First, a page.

British Columbia

B.C. Votes 2017: Langford-Juan de Fuca riding profile

A look at Langford-Juan de Fuca, one of the 87 electoral districts in British Columbia.

NDP leader John Horgan seeks re-election in this riding made up of diverse municipalities

The riding includes Langford, the Highlands, East Sooke, Sooke and the sparsely population region between Sooke and Port Renfrew. (Elections B.C.)

In advance of the 2017 B.C. election, we'll be profiling all 87 electoral districts in the province. Here is Langford-Juan de Fuca, one of 15 ridings on Vancouver Island — and one where the NDP candidate isn't likely to be seen much on the campaign trail.

1. A visit to John Horgan's home brings with it heavy symbolism. 

For 25 years, the NDP leader has lived on a quiet cul de sac of Langford against a large, wooded hill, the type of working-class neighbourhood you can find on the outskirts of dozens of communities in B.C.

At the top of the hill there's a clearing, where Horgan can survey his riding, and see how Langford has become the fastest growing municipality in the province over the last decade. 

"You can see the transformation. All of this is new since I lived here," he says, pointing to hundreds of new homes in Braemar Heights and along Happy Valley Road. "All of that was mountainside when I moved here." 

Horgan doesn't begrudge the rapid growth — "that's what the regional population plan predicted, and that's what people want to see" — but from the top of the hill, he points literally and figuratively to Happy Valley Elementary as an example of what he'd like to change.  

It was rebuilt after a 2004 fire, but he charges that the provincial government didn't allow it to be large enough to accommodate the expected population increase.

"They built a school, and it's full. Portables on every square inch, and more coming," he said. 

2. The population growth has resulted in a shrinking of the riding's boundaries.

When Horgan moved to Langford to work as a staffer for the NDP government in the 1990s, the riding was known as Malahat-Juan De Fuca, and stretched as high up as Duncan.

Today, the riding only goes halfway up the Malahat, to just south of the Shawinigan Lake turnoff, and in the redistribution after the 2013 election lost Metchosin to the neighbouring Esquimalt riding.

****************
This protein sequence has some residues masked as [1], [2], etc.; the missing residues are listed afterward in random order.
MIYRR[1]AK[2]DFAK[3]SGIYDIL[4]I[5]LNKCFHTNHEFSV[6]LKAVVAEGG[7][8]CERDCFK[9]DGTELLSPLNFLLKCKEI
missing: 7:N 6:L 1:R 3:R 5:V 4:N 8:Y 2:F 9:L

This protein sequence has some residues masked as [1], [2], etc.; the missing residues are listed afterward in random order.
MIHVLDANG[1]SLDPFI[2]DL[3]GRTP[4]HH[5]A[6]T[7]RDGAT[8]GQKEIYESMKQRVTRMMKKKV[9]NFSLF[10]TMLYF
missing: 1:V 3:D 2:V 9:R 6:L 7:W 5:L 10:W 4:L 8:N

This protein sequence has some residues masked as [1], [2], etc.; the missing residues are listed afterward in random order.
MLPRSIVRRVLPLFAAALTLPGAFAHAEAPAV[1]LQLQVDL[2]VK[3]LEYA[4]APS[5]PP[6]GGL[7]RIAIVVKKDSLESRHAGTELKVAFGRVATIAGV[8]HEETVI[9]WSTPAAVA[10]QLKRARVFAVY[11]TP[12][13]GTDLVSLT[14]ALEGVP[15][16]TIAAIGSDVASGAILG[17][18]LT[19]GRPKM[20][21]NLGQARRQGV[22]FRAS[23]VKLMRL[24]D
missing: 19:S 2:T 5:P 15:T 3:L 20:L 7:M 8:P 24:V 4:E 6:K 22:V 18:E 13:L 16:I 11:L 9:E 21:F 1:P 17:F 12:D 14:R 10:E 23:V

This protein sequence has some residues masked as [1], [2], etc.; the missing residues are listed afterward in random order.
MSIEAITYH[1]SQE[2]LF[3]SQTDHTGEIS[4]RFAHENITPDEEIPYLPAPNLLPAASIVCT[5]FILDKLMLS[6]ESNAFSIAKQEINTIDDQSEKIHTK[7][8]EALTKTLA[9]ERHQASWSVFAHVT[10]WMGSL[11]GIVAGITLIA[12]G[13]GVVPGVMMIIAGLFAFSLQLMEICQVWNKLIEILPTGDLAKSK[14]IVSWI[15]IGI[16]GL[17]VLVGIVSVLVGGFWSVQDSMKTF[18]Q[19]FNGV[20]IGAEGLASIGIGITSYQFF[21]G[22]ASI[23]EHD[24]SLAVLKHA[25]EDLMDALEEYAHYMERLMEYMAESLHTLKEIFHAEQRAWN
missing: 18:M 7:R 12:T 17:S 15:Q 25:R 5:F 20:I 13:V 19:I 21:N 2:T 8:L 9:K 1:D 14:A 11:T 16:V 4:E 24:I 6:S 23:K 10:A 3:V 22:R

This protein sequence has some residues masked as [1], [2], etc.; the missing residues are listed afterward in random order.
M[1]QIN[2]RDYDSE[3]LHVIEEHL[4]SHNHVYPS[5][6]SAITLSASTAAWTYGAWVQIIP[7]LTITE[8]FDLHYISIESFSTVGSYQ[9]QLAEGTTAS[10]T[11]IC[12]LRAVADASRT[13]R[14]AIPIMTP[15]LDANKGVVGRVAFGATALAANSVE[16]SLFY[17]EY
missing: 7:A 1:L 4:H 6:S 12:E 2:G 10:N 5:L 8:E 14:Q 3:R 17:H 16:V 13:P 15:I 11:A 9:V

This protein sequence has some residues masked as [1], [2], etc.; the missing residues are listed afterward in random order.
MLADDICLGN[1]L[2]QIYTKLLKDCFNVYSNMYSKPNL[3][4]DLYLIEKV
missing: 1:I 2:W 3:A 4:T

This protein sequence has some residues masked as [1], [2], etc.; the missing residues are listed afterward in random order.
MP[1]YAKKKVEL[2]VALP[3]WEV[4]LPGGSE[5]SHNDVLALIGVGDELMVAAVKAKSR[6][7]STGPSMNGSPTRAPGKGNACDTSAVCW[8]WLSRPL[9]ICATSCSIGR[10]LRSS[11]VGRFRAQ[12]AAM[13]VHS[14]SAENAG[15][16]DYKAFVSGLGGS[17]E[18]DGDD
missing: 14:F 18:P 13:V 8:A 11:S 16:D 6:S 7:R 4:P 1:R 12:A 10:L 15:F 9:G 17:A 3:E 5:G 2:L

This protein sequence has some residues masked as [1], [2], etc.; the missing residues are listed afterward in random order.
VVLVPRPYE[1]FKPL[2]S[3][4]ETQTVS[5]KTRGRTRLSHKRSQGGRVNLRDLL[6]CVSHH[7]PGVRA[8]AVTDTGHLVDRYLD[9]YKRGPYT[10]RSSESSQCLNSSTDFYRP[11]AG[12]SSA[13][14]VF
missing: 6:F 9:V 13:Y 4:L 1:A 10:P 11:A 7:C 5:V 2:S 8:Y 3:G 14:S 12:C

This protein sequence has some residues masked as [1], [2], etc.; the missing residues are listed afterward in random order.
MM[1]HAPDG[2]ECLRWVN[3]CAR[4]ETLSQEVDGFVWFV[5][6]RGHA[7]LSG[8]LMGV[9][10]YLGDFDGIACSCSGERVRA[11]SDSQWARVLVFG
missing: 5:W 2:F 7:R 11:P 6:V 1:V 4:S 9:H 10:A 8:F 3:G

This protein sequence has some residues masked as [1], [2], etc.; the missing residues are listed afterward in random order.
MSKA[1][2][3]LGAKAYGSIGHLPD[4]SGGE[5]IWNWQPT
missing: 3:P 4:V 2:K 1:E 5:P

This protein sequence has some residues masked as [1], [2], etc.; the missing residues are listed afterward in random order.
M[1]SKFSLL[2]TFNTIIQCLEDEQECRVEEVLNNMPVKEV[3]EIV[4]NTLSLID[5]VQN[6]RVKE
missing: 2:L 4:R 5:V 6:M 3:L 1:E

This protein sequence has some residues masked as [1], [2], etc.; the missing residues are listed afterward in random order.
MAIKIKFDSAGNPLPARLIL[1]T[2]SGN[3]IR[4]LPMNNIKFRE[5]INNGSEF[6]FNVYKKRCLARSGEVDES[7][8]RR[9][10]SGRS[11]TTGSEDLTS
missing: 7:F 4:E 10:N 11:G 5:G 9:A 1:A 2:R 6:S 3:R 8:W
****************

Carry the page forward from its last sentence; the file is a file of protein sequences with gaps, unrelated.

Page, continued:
Despite that, it's still a riding with a mix of fast-growing municipalities in Langford and Sooke, and sparsely populated regions along the Juan De Fuca trail. 

"It's representative of the culture," said Horgan. "The historic Goldstream station is my constituency … there's the historic mining town of Leechtown, the areas around Jordan River, but I'm excited about the transformation here into the new economy, because it's such a spectacular place to live." 

3. Party leaders do lose their seats in B.C. from time to time — but Horgan's position seems secure. 

Christy Clark's loss in 2013 in Vancouver-Point Grey was the fifth time in the last 70 years where a premier or leader of the opposition lost their seat in a B.C. election, but Horgan seems likely to avoid that fate in May, absent a complete collapse of NDP support. 

Like much of Vancouver Island, the region shifted from the Social Credit Party to the NDP in the second half of the 20th century (the party currently holds 13 of the Islands' 15 seats), and has elected NDP MLAs in eight of the last nine elections, and Horgan has won by over 4,500 votes the last two elections.   

4. Horgan points to the E&N rail line as an example where a Vancouver Island premier will produce results. 

Despite public ownership, it's been over six years since the 234-kilometre line from Victoria to Courtenay has seen any trains, and there's plenty of discussion over whether the route should be used to alleviate congestion on the infamous "Colwood Crawl," the stretch of Highway 1 linking Victoria to the western communities. 

"The premier and her have announced now another study," said Horgan, referencing last month's announcement

"Come on, let's go, let's get this thing done. It's an unused transportation corridor we can use to reduce greenhouse gas emissions, and get more people out of cars and into public transit, and yet the government has steadfastly refused to do anything. Things like that will move quickly, and I think the public will be thankful for that."

5. Who is running against Horgan?

The B.C. Liberal candidate is Cathy Noel, race director for both the Victoria Marathon and the Victoria Goddess Run, and organizer of charity events for non-profits across the Island. The Green Party candidate is Brendan Ralfs, a duty manager with Emergency Management B.C.

6. Where does the NDP do well? 

The NDP vote isn't concentrated in any one area, but the party does best in the remote communities between Sooke and Port Renfrew, along with the older city centre of Langford along Goldstream and Veterans Memorial Parkway.

7. What about the Liberals? 

It wins most of the polling stations in the newer, higher-income suburbs in north Langford. 

8. Because of B.C.'s electoral system, voters won't see Horgan against Christy Clark on the same ballot — but he's happy to draw comparisons in where they're running. 

"The liability for the premier is she represents everyone and no one at the same time," he says of the MLA for Kelowna West. 

"My neighbours are why I do this. The people in my constituency are the people that motivate me to do what I do. Having roots and a place are very important."

"People are excited. They're looking forward to having a premier from Langford."